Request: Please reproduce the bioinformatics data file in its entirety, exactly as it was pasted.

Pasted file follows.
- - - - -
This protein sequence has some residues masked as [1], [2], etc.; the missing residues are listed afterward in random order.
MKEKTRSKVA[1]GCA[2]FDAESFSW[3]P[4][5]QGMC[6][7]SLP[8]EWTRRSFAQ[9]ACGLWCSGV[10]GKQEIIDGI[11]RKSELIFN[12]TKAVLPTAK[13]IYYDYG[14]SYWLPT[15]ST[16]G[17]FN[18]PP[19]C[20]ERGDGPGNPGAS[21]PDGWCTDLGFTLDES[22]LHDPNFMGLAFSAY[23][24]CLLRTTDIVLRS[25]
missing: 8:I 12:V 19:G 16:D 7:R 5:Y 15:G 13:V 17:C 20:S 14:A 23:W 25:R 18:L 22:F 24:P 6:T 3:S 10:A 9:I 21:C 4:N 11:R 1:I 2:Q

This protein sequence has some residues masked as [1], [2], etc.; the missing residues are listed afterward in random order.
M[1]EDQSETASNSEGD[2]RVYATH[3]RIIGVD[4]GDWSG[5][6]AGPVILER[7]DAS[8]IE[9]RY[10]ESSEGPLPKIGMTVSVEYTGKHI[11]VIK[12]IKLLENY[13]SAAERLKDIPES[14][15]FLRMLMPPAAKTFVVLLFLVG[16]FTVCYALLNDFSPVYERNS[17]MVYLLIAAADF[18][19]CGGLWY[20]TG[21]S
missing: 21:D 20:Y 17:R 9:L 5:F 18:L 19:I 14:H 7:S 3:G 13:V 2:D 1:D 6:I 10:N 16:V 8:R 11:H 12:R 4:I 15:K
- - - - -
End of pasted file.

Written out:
This protein sequence has some residues masked as [1], [2], etc.; the missing residues are listed afterward in random order.
MKEKTRSKVA[1]GCA[2]FDAESFSW[3]P[4][5]QGMC[6][7]SLP[8]EWTRRSFAQ[9]ACGLWCSGV[10]GKQEIIDGI[11]RKSELIFN[12]TKAVLPTAK[13]IYYDYG[14]SYWLPT[15]ST[16]G[17]FN[18]PP[19]C[20]ERGDGPGNPGAS[21]PDGWCTDLGFTLDES[22]LHDPNFMGLAFSAY[23][24]CLLRTTDIVLRS[25]
missing: 8:I 12:V 19:G 16:D 7:R 5:Y 15:G 13:V 17:C 20:S 14:A 23:W 25:R 18:L 22:F 24:P 6:T 3:S 10:A 9:I 21:C 4:N 11:R 1:I 2:Q

This protein sequence has some residues masked as [1], [2], etc.; the missing residues are listed afterward in random order.
M[1]EDQSETASNSEGD[2]RVYATH[3]RIIGVD[4]GDWSG[5][6]AGPVILER[7]DAS[8]IE[9]RY[10]ESSEGPLPKIGMTVSVEYTGKHI[11]VIK[12]IKLLENY[13]SAAERLKDIPES[14][15]FLRMLMPPAAKTFVVLLFLVG[16]FTVCYALLNDFSPVYERNS[17]MVYLLIAAADF[18][19]CGGLWY[20]TG[21]S
missing: 21:D 20:Y 17:R 9:L 5:F 18:L 19:I 14:H 7:S 3:G 13:V 2:D 1:D 6:I 10:N 16:V 8:R 11:H 12:R 4:I 15:K